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Impact of remote learning on youth with ADHD

Posted at 2:02 PM, Mar 26, 2021
and last updated 2021-03-26 15:02:25-04

OMAHA, Neb. (KMTV) — The transition to remote learning early in the pandemic caused a change in many homes, leading to disruptions in routine for both parents and students.

“Sometimes your classmates are doing silly things in their little picture squares or your teacher is having computer troubles or you can’t hear very well. All of those extra distractions that come with virtual learning make it even harder for a young person with ADHD to stay on task and stay focused,“ said Ramey Stillman, Prevention Services Supervisor at Child Saving Institute.

ADHD impacts millions of children in the U.S., commonly causing higher levels of hyperactivity and impulsiveness along with issues focusing on a single task and sitting still for long periods of time.

Remote learning requires both. Stillman said making the most of breaks between classes helps.

“One thing that’s important for kids with ADHD, when they have those break times from remote learning, when they have five or 10 minutes in between or even lunchtime, is making sure they get their kiddo up and moving,” said Stillman.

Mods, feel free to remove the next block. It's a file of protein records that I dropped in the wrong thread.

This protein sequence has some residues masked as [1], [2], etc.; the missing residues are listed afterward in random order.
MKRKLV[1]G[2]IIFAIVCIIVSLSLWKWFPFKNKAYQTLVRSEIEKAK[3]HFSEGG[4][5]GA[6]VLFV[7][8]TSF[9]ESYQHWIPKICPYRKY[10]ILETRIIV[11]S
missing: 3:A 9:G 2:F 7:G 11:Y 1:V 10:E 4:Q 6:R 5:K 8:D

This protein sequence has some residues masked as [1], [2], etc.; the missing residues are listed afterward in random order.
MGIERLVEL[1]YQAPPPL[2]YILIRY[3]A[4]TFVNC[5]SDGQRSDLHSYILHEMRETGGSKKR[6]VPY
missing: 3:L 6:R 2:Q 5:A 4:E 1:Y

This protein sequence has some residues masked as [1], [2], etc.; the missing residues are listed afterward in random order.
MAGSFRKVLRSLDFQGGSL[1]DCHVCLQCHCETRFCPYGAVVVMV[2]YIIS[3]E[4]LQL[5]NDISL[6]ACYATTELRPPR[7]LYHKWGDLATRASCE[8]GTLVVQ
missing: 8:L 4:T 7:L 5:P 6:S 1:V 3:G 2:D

A study in China found that ADHD behaviors worsened during lockdowns and the transition to learning online. Parents reported more angry outbursts, a harder time staying focused and deterioration of daily routine are all things that trickle into education.

“I think on average a child with ADHD needs more reinforcement, in other words, more carrots to work for so to speak, more motivators than youth who do not have ADHD and that’s been much harder with online learning,” said Dr. Trevor Bixler, a psychologist with Boy’s Town.

Bixler said important ways to support youth with ADHD include providing incentives and having open communication with educators.

Despite an unusual year for schooling, Bixler commends teachers for being flexible and compassionate with children who have needs beyond the typical student.

“They've just gone above and beyond to try and be available and to try to adapt classroom expectations to where that student still is able to learn and I’ve just been so impressed with the people who are out there in the teaching field,” said Bixler.

See more resources on ADHD from Children and Adults with Attention-Deficit/Hyperactivity Disorder (CHADD) here.

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